COVID-19 treatment scenarios are accelerating adoption of technologies that connect providers, patients and caregivers virtually without requiring physical office visits. One company well positioned to take advantage of this trend is NJ-based medtech startup, Noteworth.
The Noteworth platform is designed to remove the barriers to tech enabled care, using intuitive workflows for clinicians and a patient-friendly mobile app that promotes connected health. We recently sat down with Noteworth CEO and Founder Justin Williams to learn more about the company and hear his vision for the future of healthcare.
What are the biggest challenges that you see the healthcare industry facing today?
The COVID-19 pandemic has forced healthcare to acknowledge issues such as inequities in care and the distribution of care. We need to deliver care to more people, without the need for transportation or in-person visits. At Noteworth, we have enabled screening, video visit, and symptom tracking capabilities to enable patients to receive care and follow-up treatment from home. We’ve also rolled out exposure risk assessments for healthcare workers to help physician practices and integrated delivery networks manage staff both clinically and administratively from the same dashboard.
Looking past our response to COVID-19, in the post-Affordable Care Act environment, and with the resurfacing of value-based care and a shift to preventive medicine, care delivery models need to change. In most cases, you see a patient for 12 minutes every six months. How do you drive behavioral change, especially for managing chronic conditions? You can’t. With two data points per year, you can only draw a straight line. To measure progress and make recommendations, you need the dots in between so you can draw a curve.
There are also structural challenges. Payment models are shifting, but healthcare is a business, and revenues are softening. If you make preventive care like an oil change, with one nurse and one patient at a time, it doesn’t scale. But if you can have six nurses work with a panel of 50,000 patients, that can scale, and the economics make sense.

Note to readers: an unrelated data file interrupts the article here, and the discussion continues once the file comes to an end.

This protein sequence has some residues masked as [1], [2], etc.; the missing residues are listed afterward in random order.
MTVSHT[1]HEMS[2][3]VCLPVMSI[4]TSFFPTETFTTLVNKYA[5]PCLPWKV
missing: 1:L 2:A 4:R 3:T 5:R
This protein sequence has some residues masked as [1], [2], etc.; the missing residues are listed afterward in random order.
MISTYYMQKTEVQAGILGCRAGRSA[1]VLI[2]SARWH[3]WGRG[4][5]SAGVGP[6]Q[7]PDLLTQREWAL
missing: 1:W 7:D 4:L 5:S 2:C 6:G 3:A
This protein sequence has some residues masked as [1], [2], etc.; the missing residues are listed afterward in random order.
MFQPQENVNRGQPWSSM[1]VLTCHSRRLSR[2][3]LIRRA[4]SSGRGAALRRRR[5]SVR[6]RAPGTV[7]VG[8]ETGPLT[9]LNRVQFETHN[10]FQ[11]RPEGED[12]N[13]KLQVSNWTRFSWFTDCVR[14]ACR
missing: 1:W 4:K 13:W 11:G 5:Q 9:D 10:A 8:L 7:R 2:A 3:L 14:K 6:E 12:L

What is Noteworth’s core mission?
We are on a mission to improve the way patient care is delivered. We want organizations to start off on a path to achieve value-based care without having to change everything that a doctor does every day.
We built an elegant product that emphasizes clinical workflow but hides the consumerization from clinical teams. That way, doctors can remain focused on their objectives – identifying symptoms and recommending treatments that achieve a specific outcome – while patients are able to focus on their health in a holistic way. When we go into an organization, we can stand up the platform in 72 hours, and then once it’s in place we align how Noteworth is used with the workflows that are in place.
Why is it so important for patients to participate in the care process?
As we built our product, we spent a lot of time shadowing physicians. One thing we noticed is that a lot of what healthcare considers to be patient participation is just handing someone a flier and sending them on their way. Patients told us all the time, “I just want to know what I’m supposed to do.”
If the path to being healthy again is hidden, and you want patients to find it, you need to give them the tools to amplify their effort, drive their participation, and find what they need. We take tried-and-true digital medicine – such as medication adherence, telehealth, and patient-reported outcomes – and applied it to all outpatient scenarios, whether it’s diabetes or mental health or post-partum care.
How do clinical teams benefit from centralized care management capabilities?
It’s like running a team in any other strategic operation. It’s data flow and prioritization. If we’re going to give patients a tool to measure their blood sugar, or log when they take medications, then we need to be able to look at that data and tell the care team which patients need attention. Noteworth will flag emergent situations and bring them up to staff so interventions don’t have to wait. One client made 27 interventions in COPD patients in six months that would have otherwise resulted in a hospitalization.
This also lets nurses and care coordinators work to the top of their license. Typically, what they do is no different than working in a call center – get a list of patients, make a lot of phone calls, and hope to reach one patient out of 50. We take that away. Care coordinators spend much less time on the phone and only engage the patients who need help.
How do you see Noteworth impacting the future of care delivery and treatment?
The future of care, in a word, is constant. We’re focused on constant care, not episodic care – care without gaps, and care driven by data.
Healthcare IT Leaders is a Noteworth services partner. To learn more or see a demo, contact us.